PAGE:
Kettlebells for Conditioning
Whether you’re an endurance OR strength athlete or just looking to improve your health and feel better (3,7,8), incorporating more explosive kettlebell workout routines into your training can improve your endurance, stamina and power that carry over. Movements like swings, cleans and snatches are great kettlebell workouts for beginners. Further, one of the beauties of kettlebells is the ability to combine a variety of movements into a complex to improve conditioning along with coordination, grip strength, speed and strength. Movements like clean and push press and clean and jerks are great examples, but the combinations are endless.
Because of these specific movements and combinations, kettlebell training develops and improves power endurance which is “your ability to sustain fast muscular contractions over an extended period of time” (1). When we think of cardio, we tend to think of running, biking, rowing or the elliptical which typically means spending a long time in order to reap the benefits. Kettlebell workouts can provide the same cardiovascular benefits and fitness in a much smaller amount of time and with minimal eccentric loading , meaning less muscle damage and faster recovery (2,5,8).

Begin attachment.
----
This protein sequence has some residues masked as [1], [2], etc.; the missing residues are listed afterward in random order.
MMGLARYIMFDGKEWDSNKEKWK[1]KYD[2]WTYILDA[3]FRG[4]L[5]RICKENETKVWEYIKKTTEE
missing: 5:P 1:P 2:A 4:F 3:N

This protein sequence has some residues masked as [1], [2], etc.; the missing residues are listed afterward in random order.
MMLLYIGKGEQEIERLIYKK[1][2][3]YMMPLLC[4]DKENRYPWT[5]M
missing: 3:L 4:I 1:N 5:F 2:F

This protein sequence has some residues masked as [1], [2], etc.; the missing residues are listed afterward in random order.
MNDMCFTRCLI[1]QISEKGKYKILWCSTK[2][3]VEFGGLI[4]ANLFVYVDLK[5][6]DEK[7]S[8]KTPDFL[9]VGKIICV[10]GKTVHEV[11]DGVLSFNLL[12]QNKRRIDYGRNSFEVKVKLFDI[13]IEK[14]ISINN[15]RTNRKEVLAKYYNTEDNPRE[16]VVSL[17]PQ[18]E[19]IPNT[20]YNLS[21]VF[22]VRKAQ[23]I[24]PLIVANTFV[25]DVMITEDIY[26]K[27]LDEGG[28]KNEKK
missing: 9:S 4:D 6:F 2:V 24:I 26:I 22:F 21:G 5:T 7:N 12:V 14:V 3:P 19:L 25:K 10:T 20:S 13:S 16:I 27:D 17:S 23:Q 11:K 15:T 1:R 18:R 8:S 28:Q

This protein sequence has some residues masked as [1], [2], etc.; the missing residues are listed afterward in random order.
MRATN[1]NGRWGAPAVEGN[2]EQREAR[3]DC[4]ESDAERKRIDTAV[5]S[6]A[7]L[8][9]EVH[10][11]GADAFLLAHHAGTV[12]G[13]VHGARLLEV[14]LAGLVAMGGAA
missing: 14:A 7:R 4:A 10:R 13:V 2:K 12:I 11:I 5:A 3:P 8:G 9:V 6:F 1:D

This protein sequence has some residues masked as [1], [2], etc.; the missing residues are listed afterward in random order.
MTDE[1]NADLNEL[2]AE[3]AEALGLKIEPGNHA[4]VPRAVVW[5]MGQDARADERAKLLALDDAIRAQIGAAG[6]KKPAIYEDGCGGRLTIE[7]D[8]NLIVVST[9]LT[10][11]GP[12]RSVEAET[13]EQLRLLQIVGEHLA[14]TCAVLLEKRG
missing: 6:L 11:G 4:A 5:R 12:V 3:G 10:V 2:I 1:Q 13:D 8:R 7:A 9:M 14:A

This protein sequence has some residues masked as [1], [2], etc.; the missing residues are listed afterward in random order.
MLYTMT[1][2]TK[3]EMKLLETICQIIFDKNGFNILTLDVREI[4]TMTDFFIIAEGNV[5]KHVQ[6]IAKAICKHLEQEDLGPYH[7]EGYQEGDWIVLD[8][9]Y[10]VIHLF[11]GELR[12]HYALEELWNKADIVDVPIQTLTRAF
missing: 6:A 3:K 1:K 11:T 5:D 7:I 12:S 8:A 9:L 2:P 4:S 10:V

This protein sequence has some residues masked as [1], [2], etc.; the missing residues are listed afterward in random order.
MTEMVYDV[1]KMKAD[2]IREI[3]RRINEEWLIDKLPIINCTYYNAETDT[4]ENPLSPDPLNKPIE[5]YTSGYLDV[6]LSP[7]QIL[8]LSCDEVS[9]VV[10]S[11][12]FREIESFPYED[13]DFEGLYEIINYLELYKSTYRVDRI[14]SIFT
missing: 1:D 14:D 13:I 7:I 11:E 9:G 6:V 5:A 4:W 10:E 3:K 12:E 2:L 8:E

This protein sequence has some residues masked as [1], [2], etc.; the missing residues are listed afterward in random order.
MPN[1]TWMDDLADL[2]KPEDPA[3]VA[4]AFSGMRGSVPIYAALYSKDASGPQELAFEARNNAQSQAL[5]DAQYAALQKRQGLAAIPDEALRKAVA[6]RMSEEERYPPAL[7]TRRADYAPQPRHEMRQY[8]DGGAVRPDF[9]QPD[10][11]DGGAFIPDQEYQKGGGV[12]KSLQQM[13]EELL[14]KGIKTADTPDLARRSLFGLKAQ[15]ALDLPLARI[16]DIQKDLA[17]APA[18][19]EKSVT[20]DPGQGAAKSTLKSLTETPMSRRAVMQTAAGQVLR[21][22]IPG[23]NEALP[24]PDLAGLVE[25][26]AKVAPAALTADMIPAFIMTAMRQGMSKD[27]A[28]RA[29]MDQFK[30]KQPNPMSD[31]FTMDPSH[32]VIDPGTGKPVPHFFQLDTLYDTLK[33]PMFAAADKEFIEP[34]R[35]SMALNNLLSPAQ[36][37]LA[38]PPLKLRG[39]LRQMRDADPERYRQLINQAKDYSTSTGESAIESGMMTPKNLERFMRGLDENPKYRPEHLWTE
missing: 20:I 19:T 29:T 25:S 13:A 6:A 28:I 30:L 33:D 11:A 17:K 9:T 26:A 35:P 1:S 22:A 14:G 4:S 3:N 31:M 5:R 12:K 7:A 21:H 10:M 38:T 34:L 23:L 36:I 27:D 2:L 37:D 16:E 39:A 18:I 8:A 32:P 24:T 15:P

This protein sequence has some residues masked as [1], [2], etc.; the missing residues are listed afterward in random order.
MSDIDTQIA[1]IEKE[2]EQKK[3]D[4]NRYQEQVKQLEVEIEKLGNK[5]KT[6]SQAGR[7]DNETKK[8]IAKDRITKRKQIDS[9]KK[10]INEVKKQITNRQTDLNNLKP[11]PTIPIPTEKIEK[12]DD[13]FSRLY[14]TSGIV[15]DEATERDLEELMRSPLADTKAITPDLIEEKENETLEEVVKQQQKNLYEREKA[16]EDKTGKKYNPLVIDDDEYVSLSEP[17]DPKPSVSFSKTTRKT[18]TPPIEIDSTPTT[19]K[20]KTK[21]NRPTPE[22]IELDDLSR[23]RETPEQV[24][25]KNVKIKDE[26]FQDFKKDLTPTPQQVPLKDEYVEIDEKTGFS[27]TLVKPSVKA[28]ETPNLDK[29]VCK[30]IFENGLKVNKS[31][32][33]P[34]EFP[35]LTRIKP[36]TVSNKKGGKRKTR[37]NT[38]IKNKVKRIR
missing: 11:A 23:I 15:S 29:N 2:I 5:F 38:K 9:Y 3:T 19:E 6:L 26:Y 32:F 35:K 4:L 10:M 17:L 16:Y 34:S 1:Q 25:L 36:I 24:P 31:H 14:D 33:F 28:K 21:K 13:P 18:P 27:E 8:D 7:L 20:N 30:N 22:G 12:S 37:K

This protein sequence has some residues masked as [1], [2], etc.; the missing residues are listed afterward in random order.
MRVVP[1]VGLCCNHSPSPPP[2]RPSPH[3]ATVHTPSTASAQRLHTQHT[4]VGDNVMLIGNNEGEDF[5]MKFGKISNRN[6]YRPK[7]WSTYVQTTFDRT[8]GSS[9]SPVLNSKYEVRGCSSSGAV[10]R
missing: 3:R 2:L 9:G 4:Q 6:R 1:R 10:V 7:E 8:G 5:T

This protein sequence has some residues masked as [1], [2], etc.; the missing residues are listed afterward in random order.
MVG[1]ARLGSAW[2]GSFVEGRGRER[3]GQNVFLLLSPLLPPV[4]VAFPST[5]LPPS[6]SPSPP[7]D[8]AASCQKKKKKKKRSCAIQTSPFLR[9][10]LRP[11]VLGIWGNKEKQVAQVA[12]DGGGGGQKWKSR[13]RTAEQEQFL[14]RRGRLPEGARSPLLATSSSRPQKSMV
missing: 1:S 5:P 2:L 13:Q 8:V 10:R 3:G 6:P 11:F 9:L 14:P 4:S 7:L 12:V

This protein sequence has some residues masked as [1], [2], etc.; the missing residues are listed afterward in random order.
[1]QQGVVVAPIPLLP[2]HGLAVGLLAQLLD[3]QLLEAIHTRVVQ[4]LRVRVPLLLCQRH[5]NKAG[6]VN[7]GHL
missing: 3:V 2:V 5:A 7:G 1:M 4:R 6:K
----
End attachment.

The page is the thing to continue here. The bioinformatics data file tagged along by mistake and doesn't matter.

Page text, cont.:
Kettlebell Workouts for Core Strength
Due to their dynamic nature, kettlebells allow you to work multiple muscle groups at once, the core being at the center of pretty much every movement. By incorporating unilateral movements, you’re able to put greater emphasis on the core stabilizers that translates into greater strength, movement quality, balance, and coordination (4). Some examples include swings, cleans, unilateral upper and lower body strength and ballistics (cleans, snatches, swings, jerks, etc.), windmills, and Turkish get-ups.
Kettlebells for Building Strength & Muscle
Their versatility makes kettlebells great for both strength and hypertrophy goals in a variety of ways. As a compliment to barbell work, the increased grip strength and better movement quality will translate over to bigger deadlifts and squats with the barbell. Further, the explosive nature of the ballistic movements will generate more power with compound barbell movements (5). The next time you have a heavy deadlift or squat day, warm up with a few rounds of heavy single rep swings (i.e. 2-3 sets of 5 singles with a heavier bell) and watch how it improves your power and strength.